There’s still time to nominate local icons for Best of D.C.
It’s the end of the year: The time of year when I’m told that all journalistic outlets have some sort of year-in-review!
Problem is, I haven’t actually been here for a year, so any objective summation could fairly encompass only the last nine months. But I have learned a few things since I started this job back in April, when I knew nothing. Let’s do this, then, with a few of the most important takeaways.
- Just because you think it’s unfair doesn’t mean it’s illegal.
- If there’s an empty building, chances are good that Doug Jemal owns it.
- The Board of Zoning Adjustment is different from the Zoning Commission is different from the Zoning Administrator.
- Politicians occasionally act like children, and will take credit for anything.
- If I were a Georgetown student, I would be terrified of the neighbors.
- For some reason, lots of people don’t want more people living in their neighborhoods (especially if they’re poor).
- Grocery stores are a big deal. Furthermore, the hierarchy of grocery store desirability is as follows, in descending order: Wegmans, Trader Joes, Whole Foods, Harris Teeter, Safeway, Giant.
- It sure is nice to have the federal government around, except when it’s not.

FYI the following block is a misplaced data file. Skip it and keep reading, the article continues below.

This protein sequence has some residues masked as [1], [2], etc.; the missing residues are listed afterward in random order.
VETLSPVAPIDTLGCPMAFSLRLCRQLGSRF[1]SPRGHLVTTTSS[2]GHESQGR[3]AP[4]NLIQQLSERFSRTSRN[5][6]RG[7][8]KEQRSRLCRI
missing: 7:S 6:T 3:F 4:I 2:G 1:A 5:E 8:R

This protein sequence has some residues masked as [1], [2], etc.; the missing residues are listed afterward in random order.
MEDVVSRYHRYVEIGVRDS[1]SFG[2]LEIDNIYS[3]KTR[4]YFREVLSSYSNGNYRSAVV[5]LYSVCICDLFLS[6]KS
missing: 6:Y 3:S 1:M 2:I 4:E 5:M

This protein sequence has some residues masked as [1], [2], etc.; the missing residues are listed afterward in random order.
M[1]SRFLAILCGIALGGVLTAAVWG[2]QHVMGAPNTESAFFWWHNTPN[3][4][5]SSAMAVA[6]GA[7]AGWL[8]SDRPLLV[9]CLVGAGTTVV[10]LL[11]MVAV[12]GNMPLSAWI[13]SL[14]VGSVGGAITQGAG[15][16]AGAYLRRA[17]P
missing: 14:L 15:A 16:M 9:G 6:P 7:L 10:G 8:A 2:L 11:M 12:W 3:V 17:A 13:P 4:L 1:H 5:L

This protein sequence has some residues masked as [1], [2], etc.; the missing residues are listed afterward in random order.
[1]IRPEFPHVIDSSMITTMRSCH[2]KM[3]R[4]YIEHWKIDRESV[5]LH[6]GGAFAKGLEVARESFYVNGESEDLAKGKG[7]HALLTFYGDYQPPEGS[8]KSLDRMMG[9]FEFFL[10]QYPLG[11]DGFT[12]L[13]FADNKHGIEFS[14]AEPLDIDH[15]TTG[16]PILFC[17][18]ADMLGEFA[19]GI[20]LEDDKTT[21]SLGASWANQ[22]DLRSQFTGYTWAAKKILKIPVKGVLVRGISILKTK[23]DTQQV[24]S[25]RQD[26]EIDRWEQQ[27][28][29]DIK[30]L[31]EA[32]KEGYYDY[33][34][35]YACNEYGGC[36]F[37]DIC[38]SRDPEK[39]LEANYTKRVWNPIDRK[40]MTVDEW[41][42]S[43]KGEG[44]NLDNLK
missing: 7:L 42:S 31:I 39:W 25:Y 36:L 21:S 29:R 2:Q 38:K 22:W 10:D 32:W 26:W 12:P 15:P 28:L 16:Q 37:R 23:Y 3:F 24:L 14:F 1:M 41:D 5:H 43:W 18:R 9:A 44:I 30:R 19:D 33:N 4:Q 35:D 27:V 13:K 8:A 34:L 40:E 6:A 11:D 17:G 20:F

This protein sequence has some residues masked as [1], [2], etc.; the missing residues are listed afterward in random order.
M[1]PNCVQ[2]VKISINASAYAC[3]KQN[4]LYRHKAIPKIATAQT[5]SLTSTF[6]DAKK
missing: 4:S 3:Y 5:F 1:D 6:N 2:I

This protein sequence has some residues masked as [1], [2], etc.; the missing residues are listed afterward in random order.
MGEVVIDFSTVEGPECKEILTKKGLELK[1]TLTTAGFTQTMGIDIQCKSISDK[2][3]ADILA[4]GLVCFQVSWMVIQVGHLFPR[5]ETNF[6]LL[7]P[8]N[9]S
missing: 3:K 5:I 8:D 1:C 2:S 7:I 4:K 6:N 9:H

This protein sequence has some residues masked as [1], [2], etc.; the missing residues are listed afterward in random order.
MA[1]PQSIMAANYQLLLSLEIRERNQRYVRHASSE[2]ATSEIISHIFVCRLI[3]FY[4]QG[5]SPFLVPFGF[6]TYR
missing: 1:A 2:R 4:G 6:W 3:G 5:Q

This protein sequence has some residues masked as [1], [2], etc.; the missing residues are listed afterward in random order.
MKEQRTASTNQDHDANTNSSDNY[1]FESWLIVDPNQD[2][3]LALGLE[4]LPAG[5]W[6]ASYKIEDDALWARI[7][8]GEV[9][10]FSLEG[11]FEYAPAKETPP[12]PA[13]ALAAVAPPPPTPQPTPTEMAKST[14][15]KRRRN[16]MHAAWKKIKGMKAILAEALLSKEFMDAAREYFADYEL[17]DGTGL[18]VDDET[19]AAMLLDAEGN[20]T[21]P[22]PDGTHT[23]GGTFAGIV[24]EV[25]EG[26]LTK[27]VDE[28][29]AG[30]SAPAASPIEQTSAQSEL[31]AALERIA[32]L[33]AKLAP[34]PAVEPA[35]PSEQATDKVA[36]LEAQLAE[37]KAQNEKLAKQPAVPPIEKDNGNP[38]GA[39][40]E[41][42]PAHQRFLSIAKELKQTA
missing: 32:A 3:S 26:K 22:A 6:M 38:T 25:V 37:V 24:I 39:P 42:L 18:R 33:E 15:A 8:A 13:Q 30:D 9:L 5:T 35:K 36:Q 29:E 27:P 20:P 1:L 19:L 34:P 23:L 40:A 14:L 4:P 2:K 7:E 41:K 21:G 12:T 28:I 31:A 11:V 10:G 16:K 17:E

- Saying you’re a “native Washingtonian” is like a secret password.
- Protests are rarely effective, but important nonetheless.
- The most well-intentioned government programs can backfire (or just not work).
- Vacant buildings can hide multitudes.
- It’s really hard to get anything to locate east of the River.
- Parking, trash, and noise: The unholy trinity of neighborhood resistance to new things. Plus the Adams Morgan bogeyman.
- Rosslyn is like the District’s gangly teenage sibling: Tall, awkward, and unfriendly.
- Being a developer is really stressful.
- Not having a vote screws D.C. over more than most people realize.
- The “Washington area” means something completely different from D.C. proper.
- Gentrification, placemaking, livability, transit-oriented, walkable, urbanist, mixed-use, and “addressing the street” are all extremely useful and yet vomitously overused terms.
- “Smart growth” and “historic preservation” mean different things to different people.
- NIMBYs take many forms, but—like hipsters!—will always deny their NIMBYism.
- In development, nothing really happens until it happens (or doesn’t).
- Hyperlocal government can be both a blessing and a curse.
- All rankings are bogus.
- Washington is a fascinating, dynamic, rich place to live and work. So cheers to you, D.C. Happy 2011.